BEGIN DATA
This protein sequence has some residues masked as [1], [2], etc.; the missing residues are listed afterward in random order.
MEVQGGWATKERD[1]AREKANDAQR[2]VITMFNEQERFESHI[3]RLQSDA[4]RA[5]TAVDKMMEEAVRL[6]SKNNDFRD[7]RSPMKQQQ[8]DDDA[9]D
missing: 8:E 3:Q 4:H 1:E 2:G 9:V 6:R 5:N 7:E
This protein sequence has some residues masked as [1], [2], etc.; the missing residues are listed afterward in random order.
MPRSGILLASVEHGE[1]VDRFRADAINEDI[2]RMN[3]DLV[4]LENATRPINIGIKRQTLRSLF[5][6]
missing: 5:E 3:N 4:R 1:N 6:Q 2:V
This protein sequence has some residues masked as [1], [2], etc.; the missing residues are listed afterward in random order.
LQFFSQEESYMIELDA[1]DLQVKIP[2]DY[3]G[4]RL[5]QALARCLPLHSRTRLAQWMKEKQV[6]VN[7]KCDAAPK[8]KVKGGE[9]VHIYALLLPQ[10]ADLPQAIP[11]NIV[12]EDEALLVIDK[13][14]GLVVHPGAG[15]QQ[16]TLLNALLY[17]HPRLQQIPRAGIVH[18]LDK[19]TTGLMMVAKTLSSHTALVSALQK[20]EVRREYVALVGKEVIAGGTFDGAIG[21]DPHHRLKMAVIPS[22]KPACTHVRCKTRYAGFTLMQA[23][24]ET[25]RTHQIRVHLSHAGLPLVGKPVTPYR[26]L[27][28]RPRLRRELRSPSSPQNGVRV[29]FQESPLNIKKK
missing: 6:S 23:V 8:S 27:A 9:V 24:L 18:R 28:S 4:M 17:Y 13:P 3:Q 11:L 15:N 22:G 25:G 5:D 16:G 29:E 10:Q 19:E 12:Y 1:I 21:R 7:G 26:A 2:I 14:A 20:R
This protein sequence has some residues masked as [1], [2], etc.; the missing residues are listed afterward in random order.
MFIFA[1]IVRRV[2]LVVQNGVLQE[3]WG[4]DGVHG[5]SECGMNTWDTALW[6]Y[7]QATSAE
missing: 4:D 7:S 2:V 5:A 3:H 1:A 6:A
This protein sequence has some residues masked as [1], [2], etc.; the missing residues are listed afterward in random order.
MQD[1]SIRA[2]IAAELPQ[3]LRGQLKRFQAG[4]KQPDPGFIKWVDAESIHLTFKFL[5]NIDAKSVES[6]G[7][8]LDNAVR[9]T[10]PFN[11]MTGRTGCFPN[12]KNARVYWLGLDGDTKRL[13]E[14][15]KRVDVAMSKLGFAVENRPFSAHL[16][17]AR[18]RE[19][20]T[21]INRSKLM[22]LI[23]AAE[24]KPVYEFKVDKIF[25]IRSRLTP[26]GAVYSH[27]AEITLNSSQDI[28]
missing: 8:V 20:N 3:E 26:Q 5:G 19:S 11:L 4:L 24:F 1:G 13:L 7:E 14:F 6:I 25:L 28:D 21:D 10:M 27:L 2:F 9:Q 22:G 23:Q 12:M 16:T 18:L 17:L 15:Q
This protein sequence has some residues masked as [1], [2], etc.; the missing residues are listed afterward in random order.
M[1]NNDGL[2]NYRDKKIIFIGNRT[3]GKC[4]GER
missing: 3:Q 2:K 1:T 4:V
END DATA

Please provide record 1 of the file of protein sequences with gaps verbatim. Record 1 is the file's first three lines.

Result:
This protein sequence has some residues masked as [1], [2], etc.; the missing residues are listed afterward in random order.
MEVQGGWATKERD[1]AREKANDAQR[2]VITMFNEQERFESHI[3]RLQSDA[4]RA[5]TAVDKMMEEAVRL[6]SKNNDFRD[7]RSPMKQQQ[8]DDDA[9]D
missing: 8:E 3:Q 4:H 1:E 2:G 9:V 6:R 5:N 7:E